Herpes and Vitamin A
While there is no cure for herpes, there is some clinical evidence showing that Vitamin A may indirectly help with herpes.
There is currently no known cure for either the oral form of herpes (herpes simplex virus- 1) or genital herpes (herpes simplex virus- 2). There are, however, ways herpes can be treated once outbreaks appear.
Medical science suggests that Vitamin A may play a part in healing herpes.
In 2000, the University of Washington’s Department of Epidemiology published a possibly ground-breaking clinical study involving genital herpes in women with the HIV virus.
The conclusion of the study was that women who practiced birth control using either oral birth control pills or the injectible “shot,” and became pregnant, were very high risk for contracting herpes simplex virus- 2.
Among women who did not use any form of hormonal contraceptives and were not pregnant, the clinical study showed that moderate to severe deficiencies in Vitamin A levels in the bloodstream created a significant risk for contracting genital herpes.
While the University of Washington study did not state that healthy levels of Vitamin A prevent herpes, the implication is that Vitamin A plays a role in supporting a healthy immune system.
The Office of Dietary Supplements at the National Institutes of Health states that the two forms of Vitamin A, retinol and carotenoids, are critical for healthy bodily function.
Vitamin A levels are measured by taking blood samples, but the results may not be a true picture of the amount of Vitamin A that is available to the body. This is because Vitamin A is stored in the liver and released as needed.
Low blood plasma levels of Vitamin A indicates a severe deficiency of this essential vitamin.
The recommended dietary allowance (RDA) for Vitamin A in adults ages 14 and older is 900 mcg for males (6000 IU in supplement form) and 700 mcg for females (4000 IU in supplement form).
Pregnant women need 770 mcg, and while they are breastfeeding, they require 1300 mcg Vitamin A- nearly twice the recommended allowance for non- pregnant women.
The National Institutes of Health lists the following foods as being the highest food sources of Vitamin A:
Vitamin A deficiency is rare in the Unites States, but internationally, people may not eat animal products at all, and may not have access to plant-based forms of Vitamin A due to poverty.
Among these populations, Vitamin A deficiencies are greatest among those who need it most- babies, children, pregnant women, and breastfeeding mothers.
One of the first symptoms of Vitamin A deficiency is night blindness. However, before the vision is affected, a deficiency in Vitamin A is associated with a lowered immune system.
A variety of diseases and infections, including gastrointestinal issues, measles, and herpes, can be linked to Vitamin A deficiency
A person can “overdose” on Vitamin A. More than 2800 mcg (9333 IU) is considered toxic for teens, while more than 3000 mcg (10,000 IU) is considered toxic for adults ages 19 and up.
The most common way to develop Vitamin A toxicity is simply to take too many supplements.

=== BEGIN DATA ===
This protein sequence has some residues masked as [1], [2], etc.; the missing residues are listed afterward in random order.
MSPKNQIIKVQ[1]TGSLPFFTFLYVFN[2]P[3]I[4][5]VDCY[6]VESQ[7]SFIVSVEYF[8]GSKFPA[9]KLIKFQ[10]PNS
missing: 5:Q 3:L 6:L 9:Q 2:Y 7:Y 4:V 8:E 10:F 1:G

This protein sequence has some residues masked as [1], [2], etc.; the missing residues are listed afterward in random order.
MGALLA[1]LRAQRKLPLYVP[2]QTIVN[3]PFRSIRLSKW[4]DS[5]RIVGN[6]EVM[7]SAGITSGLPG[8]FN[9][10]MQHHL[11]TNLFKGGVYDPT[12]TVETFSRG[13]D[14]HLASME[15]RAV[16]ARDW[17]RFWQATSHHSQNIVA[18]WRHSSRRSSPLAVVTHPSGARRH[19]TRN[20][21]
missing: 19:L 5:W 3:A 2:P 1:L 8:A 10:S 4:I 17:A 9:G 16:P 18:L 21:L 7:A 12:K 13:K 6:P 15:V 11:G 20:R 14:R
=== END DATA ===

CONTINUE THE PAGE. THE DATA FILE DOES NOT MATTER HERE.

Excess Vitamin A is stored in the liver for future use. When a person takes too much Vitamin A, it causes potentially irreversible liver damage. Headaches, nausea, joint pain, coma, and even death can occur. Birth defects can occur in unborn babies.
Interestingly, beta-carotene found in food is not toxic at all, in any amount.
The only phenomenon associated with eating or drinking copious amounts of beta-carotene rich foods or juices such as fresh carrot juice is that the skin turns a golden- orange pigment.
This condition is harmless and the skin turns back to its normal color once the juice therapy is stopped.
In rare cases, the herpes simplex virus can travel to the eyes. When the cornea of the eye is involved, it gets inflamed in a condition known as keratitis.
In a 1979 study published in the medical journal Archives of Ophthalmology, scientists were able to effectively treat keratitis in rabbits with Vitamin A.
Dermatologists are turning to both nutrition and nutritional supplements more and more to support healthy skin and lower the incidence of skin diseases.
The medical journal Dermato- endocrinology published an in- depth paper in 2009 showing how nutrition and nutritional supplements support skin health. The study was able to show how nutritional deficiencies can lead to skin health issues.
Vitamin A was specifically mentioned for its role in reducing wound healing time. This has special importance to anyone suffering from outbreaks of either oral or genital herpes viruses.
Pubmed.gov, “Cervical shedding of herpes simplex virus in human immunodeficiency virus-infected women: effects of hormonal contraception, pregnancy, and vitamin A deficiency,” by S.B. Mostad, et al. Journal of Infectious Diseases. January 2000; 181(1): 58- 63.
Office of Dietary Supplements. National Institutes of Health.gov, “Dietary Supplement Sheet: Vitamin A”
Pubmed.gov, “Herpes simplex keratitis treatment with vitamin A,” by G. Smolin, et al. Archives of Ophthalmology. November 1979; 97(11): 2181- 3.
Pubmed.gov, “Nutrition and Nutritional Supplementation: Impact on Skin Health and Beauty,” by Nathalie Piccardi and Patricia Manissier. Dermato- endocrinology. September- October 2009; 1(5).
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